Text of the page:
Austin Kendall doesn’t figure to play this Saturday when No. 14 Oklahoma (1-1) hosts No. 3 Ohio State (2-0), but he sure does like his team’s chances of winning. Kendall called Ohio State’s defense “basic” and said that Baker Mayfield is going to “light them up” this weekend.


Will these comments have any impact on the game?

“No, (they won’t),” Fox Sports college football analyst Joel Klatt said on CBS Sports Radio’s The Doug Gottlieb Show. “It’s better for us as bulletin-board material. Even the Ohio State players are going to be like, ‘Oh, man, dumb freshman.’ It’s not like it’s Baker Mayfield himself, which then, I think, could provide some extra level of focus, even though I always shy away from that because you should always be 100 percent focused. But I think this is going to be kind of a joke inside the locker room than anything else.”

Kendall is just two games into his college career – and he proved it with those comments.

“What he doesn’t understand is Ohio State hasn’t had to do anything deep into their defensive playbook because they’ve played Bowling Green and Tulsa and held them to essentially no yards,” Klatt said. “They’ve given up no touchdowns. They’re not a basic defense. They’re very aggressive. They’ve gotten seven interceptions, which leads the country. They’ve scored three touchdowns and haven’t given up one. I get it. He’s confident, he’s got his buddy, (he thinks) his boy, Baker Mayfield, is going to light them up. But somebody don’t let that kid do an interview. I’m certain that he won’t do anymore moving forward.”

Oklahoma lost its season-opener, 33-23, to Houston – a game in which Joe Mixon and Samaje Perine had just six carries apiece. Klatt believes the Sooners must commit to their power running game going forward and that Baker Mayfield needs to make smarter, more conventional decisions with the football.

“He can be a little Manziel-like in that he loves to play outside of the structure of the offense,” Klatt said. “So at times, he (will hold the ball even when he sees an open receiver). Sometimes he’s wide open and he kind of holds it (and looks around) to see (what else he can get). I grew up in an offense where you never go broke taking a profit. If he’s open, he gets the ball. So it’s odd for me to watch a guy like that play because he’s always looking for something bigger.”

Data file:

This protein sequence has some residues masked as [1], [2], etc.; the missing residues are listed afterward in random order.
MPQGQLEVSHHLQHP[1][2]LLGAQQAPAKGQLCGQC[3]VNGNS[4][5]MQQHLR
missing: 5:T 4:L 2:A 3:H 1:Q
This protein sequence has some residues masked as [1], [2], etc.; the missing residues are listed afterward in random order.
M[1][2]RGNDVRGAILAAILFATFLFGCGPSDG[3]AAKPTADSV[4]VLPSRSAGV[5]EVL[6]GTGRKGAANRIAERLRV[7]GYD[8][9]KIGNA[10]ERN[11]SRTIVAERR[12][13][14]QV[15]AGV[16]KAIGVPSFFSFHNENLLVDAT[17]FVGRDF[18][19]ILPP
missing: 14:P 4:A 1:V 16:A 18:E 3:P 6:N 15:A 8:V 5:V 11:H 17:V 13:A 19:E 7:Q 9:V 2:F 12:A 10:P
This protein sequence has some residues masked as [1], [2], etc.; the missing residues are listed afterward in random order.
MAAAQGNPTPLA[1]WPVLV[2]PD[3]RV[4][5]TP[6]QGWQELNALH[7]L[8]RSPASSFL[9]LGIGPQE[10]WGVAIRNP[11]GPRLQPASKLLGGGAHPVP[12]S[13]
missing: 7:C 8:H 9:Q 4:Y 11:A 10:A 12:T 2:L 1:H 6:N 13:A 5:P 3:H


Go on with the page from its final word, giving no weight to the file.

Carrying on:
Ohio State, meanwhile, will lean on J.T. Barrett, Curtis Samuel and a ball-hawking defense in what could be a playoff preview. Win or lose, a night game in Norman will be good for an Ohio State squad loaded with talent but light on experience.

Just how good of an atmosphere is Norman on game day?

“It’s hard to know because when I played here, I just heard Boomer Sooner about 50,000 times because we couldn’t stop them,” said Klatt, who played quarterback at Colorado in the early 2000s. “It’s a very difficult environment to play in. I know that it’s not one of the 100,000-seat (venues), but they are passionate and they love Oklahoma football here. It’s packed and it’s loud and it’s one of the better environments in all of college football. I’m very excited to be here. This game has been anticipated for years now, and it’s already palpable (from both fan bases). I’m like, ‘Guys, it’s Thursday.’ This is crazy, but there’s already a little electricity in the air. That’s something that you can’t recreate just anywhere or with any other matchup.”


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